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As part of the Nutrition Labeling and Education Act of 1990 (NLEA), the Food and Drug Administration (FDA) and the United States Department of Agriculture (USDA) implemented regulations defining what terms may be used to describe the level of a nutrient in a food, as well as what claims could be made about the relationship between a nutrient or a food and the risk of a disease or health-related condition. Prior to the implementation of these regulations, there were no guidelines for food manufacturers to use when making statements about the nutritional value of a food product. Consequently, consumers had difficulty comparing foods based solely on the nutritional content of the products. The NLEA served to level the playing field for manufacturers of nutritionally focused food products by providing a consistent definition of claims to assist consumers when shopping for food products.
Nutrient Content Claims
Nutrient content claims, such as "high in calcium" or "lite," are a form of advertising used to highlight the levels of key nutrients, cholesterol, fiber, or calories in the products being labeled. The claim is usually placed on the front side of the package so it is visible to the shopper wanting to make quick comparisons among food products. As a result of NLEA, the FDA strictly regulates nutrient content claims. The regulations spell out which nutrient content claims are allowed and under what circumstances they can be used. There are eleven core terms: "free," "low," "lean," "extra lean," "high," "good source," "reduced," "less," "light," "fewer," and "more." In addition, there is a multitude of synonyms that may be used for each of these terms.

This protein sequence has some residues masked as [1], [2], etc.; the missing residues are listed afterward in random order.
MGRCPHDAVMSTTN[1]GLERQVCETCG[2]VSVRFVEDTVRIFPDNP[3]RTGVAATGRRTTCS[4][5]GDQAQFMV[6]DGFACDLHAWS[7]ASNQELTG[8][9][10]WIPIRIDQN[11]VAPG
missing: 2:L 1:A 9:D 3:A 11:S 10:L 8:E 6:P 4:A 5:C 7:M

Food labeling regulations allow manufacturers to make a "healthy" claim on the label. Due to the types of foods that are regulated by each agency, however, the FDA's definition of "healthy" is different from the USDA's definition. Under the FDA, "healthy" may be used if the food is low in fat and saturated fat and has a limited amount of sodium and cholesterol. In addition, single-item foods must provide at least 10 percent of one or more of vitamin A, vitamin C, iron, calcium, protein, and fiber. Raw, canned, or frozen fruits and vegetables and certain cereal-grain products do not necessarily need to meet this criteria. These foods can be labeled "healthy" if they do not contain ingredients that change the nutritional profile and, in the case of enriched grain products, if they conform to the standards of identity, which call for certain required ingredients (vitamins, minerals, protein, or fiber). Meal-type products (those large enough to be considered a meal [6 ounces]) must provide 10 percent of the Daily Value of two or three of these ingredients, in addition to meeting the other criteria. The sodium content cannot exceed 360 mg (milligrams) for individual foods and 480 mg for meal-type foods.